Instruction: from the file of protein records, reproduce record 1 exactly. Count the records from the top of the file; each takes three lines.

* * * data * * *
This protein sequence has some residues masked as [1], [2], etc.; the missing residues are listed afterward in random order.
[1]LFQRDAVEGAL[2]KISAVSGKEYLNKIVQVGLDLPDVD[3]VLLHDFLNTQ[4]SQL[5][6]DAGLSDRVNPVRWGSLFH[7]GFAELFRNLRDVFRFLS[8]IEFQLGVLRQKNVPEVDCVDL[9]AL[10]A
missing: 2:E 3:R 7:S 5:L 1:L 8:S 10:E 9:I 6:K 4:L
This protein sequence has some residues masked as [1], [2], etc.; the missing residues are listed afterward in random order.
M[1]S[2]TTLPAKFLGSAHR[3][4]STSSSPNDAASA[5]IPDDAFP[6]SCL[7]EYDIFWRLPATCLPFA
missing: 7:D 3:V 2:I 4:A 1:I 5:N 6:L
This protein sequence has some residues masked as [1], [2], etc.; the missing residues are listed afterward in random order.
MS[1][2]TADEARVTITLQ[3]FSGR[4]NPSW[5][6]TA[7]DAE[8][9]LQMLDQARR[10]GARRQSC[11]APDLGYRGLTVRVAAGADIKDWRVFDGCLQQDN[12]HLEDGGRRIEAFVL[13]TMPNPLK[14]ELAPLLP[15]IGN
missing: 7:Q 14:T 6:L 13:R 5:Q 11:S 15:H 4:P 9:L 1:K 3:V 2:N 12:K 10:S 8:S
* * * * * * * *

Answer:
This protein sequence has some residues masked as [1], [2], etc.; the missing residues are listed afterward in random order.
[1]LFQRDAVEGAL[2]KISAVSGKEYLNKIVQVGLDLPDVD[3]VLLHDFLNTQ[4]SQL[5][6]DAGLSDRVNPVRWGSLFH[7]GFAELFRNLRDVFRFLS[8]IEFQLGVLRQKNVPEVDCVDL[9]AL[10]A
missing: 2:E 3:R 7:S 5:L 1:L 8:S 10:E 9:I 6:K 4:L